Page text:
This Filipino nurse in United Kingdom is just a simple story about embracing authentic caring values. This statement echoes well on our Ambassador Enrique A. Manalo's expression when he said, “The positive contribution of Filipino nurses and health care workers in the United Kingdom is highly appreciated by the British Government. Their care and compassion are sought after by patients. Our nurses are truly ambassadors of goodwill of the Philippines”. One nurse proves this right.
Ediscyll Opulencia - Lorusso received her Bachelor of Nursing degree year 1997 at the tender age of 19 from the University of Perpetual Help (formerly known as Perpetual Help College System). Leadership runs deep in her views. She was the President of the Student Body Organization for Nursing, Midwifery and Nursing Assistant for school year 1996-1997 and consequently received Leadership award. Shortly after graduation she started working as an intensive care unit nurse at CMC hospital in Laguna.
In 2000, after 3 years of gaining clinical experience in Philippines, Ediscyll moved to London to work. For 16 years now, she continuously working at St. George’s University Hospitals NHS Foundation Trust. For 9 years, she worked as a Senior Staff Nurse in Coronary Care Unit. Currently, she is working as Thromboprophylaxis Clinical Nurse Specialist.
Last March 2015, Ediscyll received an accolade called “Living Our Values” award presented by the Trust’s Chief Executive, for her outstanding work as a nurse specialist.
|Ediscyll Opulencia - Lorusso|
On December 2015, Ediscyll and her midwife colleague presented a poster entitled “ Low Molecular Weight Heparin prophylaxis adherence in Postnatal women” as part of the trust’s clinical audit half day winning the People’s Choice Poster award. The poster has been accepted for presentation this year in different countries notably; Sweden, Turkey, Australia, USA, Canada and Italy.
Last month, March 2016 Ediscyll and her midwife colleague were invited to speak for National Nursing and Midwifery Network held in the Department of Health to showcase their innovation -- widely considered first in the UK and one of a kind joint specialist nurse and midwife clinic where pregnant women at high or intermediate risk are seen and reviewed.
With all these positive things that are happening for Ediscyll, we asked very important things:
1. We have seen a resurgence of recruitment of Filipino nurses in the UK recently. As someone who comes from the first generation of Filipino nurses who migrated to UK, what words of advice would you give them?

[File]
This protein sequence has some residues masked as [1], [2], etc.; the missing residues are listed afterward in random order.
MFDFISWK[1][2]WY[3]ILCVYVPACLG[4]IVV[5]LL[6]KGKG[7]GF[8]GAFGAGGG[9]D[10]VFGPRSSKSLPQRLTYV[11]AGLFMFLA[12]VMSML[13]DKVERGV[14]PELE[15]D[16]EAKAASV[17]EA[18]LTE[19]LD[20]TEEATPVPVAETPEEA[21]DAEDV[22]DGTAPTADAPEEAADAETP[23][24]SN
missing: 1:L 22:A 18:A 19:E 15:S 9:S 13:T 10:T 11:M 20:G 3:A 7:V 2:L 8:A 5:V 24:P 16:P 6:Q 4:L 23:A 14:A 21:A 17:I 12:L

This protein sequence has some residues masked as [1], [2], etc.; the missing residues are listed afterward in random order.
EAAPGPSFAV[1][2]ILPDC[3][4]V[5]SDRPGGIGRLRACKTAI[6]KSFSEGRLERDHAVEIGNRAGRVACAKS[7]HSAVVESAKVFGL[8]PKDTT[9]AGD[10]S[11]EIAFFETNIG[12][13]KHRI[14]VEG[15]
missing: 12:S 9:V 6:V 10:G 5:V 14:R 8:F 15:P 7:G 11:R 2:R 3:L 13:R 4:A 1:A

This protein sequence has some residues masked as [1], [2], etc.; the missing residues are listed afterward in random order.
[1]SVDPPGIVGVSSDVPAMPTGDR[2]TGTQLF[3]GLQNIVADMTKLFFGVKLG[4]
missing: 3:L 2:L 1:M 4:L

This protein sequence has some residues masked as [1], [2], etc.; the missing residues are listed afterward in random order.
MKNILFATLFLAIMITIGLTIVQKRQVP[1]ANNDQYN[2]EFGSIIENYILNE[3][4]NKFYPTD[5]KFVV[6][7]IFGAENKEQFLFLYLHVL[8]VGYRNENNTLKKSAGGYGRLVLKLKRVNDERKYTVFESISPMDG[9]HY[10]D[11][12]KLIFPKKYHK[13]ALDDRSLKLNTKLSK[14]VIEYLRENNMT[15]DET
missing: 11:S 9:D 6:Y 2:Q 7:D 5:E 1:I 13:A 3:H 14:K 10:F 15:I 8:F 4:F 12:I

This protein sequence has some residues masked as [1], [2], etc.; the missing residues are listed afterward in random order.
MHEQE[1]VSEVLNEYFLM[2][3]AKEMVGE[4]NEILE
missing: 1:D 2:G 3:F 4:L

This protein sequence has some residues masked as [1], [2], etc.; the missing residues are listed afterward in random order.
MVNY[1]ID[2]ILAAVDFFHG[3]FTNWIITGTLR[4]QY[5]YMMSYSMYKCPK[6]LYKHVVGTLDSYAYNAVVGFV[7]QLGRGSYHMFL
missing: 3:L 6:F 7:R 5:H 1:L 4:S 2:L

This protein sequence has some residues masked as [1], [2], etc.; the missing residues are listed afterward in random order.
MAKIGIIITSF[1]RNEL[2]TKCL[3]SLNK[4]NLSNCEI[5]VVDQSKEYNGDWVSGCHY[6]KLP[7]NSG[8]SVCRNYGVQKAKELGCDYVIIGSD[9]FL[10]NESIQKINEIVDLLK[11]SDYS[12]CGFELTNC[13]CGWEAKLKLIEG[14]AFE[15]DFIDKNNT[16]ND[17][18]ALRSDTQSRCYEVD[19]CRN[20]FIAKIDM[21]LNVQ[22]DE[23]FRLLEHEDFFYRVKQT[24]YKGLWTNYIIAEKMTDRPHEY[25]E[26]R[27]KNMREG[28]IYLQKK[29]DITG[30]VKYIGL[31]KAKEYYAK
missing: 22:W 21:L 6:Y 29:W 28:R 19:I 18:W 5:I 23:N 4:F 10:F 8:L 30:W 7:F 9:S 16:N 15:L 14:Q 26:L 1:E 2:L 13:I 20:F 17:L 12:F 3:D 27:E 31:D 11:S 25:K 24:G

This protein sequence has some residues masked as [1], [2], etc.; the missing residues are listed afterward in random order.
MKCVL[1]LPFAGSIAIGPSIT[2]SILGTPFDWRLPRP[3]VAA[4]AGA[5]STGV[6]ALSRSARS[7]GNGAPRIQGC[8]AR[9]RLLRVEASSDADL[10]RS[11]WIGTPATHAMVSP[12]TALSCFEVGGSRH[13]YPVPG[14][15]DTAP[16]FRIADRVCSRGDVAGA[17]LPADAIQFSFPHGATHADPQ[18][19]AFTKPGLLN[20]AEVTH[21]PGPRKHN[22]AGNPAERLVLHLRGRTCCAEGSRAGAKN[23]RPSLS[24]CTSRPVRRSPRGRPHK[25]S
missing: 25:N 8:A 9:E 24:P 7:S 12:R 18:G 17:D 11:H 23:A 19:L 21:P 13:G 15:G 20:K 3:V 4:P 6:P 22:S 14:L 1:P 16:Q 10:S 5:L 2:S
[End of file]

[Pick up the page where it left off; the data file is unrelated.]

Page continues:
Many nurses and nursing students have a desire to work overseas where they feel compensated for their hard work and where the salary is more adequate to provide a higher standard of living. I am among the first wave of Filipino nurses who migrated in UK at the age of 21. I can’t help not to reminisce how I struggled being alone away from my parents in this diverse country. At that time, there were very few Filipinos around and you feel overwhelmed when you see your fellow citizens in the high street. Now there are more Filipino communities and the sudden upsurge of Filipino nurses working in the UK makes you feel more at home.
One of the challenges was the trouble of deciphering the varied UK accents. The accents of particular from England, Scotland, Wales and Ireland are each different. I had to watch a lot of English TV and films to get used to it. Another challenge was adjusting to the weather. The UK weather can be wet and gloomy even on summer time and sometimes you can experience four seasons in a day.
My advice to newly qualified nurses seeking opportunities in UK is firstly to be open minded.
Currently, there are changes happening in the National Health System (NHS) workforce and employment. The staffing crisis is one of the biggest challenges at the moment and it is one of the priorities in the nursing and care strategy. There is also advancement of technology and changing healthcare needs, hence our nursing roles changed dramatically since I started working in London.
We are also now seeing more patients with more complex conditions than ever before.
Secondly, never hesitate to ask questions. One of our Filipino cultural traits is bashfulness. When you are a new nurse in a new country with a new environment, it’s advisable to ask and learn rather than to not ask and potentially cause a harm. Until now I still ask question to my colleagues, either to learn something new or to question something I am unsure of.
Finally, strive for excellence, show positive assertiveness and take your everyday experience as a countless opportunities to learn from diverse group of people surrounding you.
2. What were the impressions of the general public towards Filipino nurses who are working in the UK?
In general, the Filipinos are renowned all over the world for exceptional nature that brings pride to our country. Filipino nurses where I work are still endorsed as hardworking, knowledgeable, hospitable, caring, committed and passionate.
The NHS is still hiring Filipino nurses to plug staff shortages in the UK. However, they still try to hire nurses from other European countries first as part of the conditions set by the EU. Countries such as Spain, Italy and Poland are good sources of nurses albeit they have difficulty speaking and understanding English unlike Filipinos.
I am a strong advocate of Filipino values (wherever they are in the world). Always work hard and showcase your Filipino ways of caring and dealing with patients and relatives. The pressure of nursing will never be easy, it can be physically and emotionally draining however always remember that it gives you an opportunity to make a difference to someone’s life.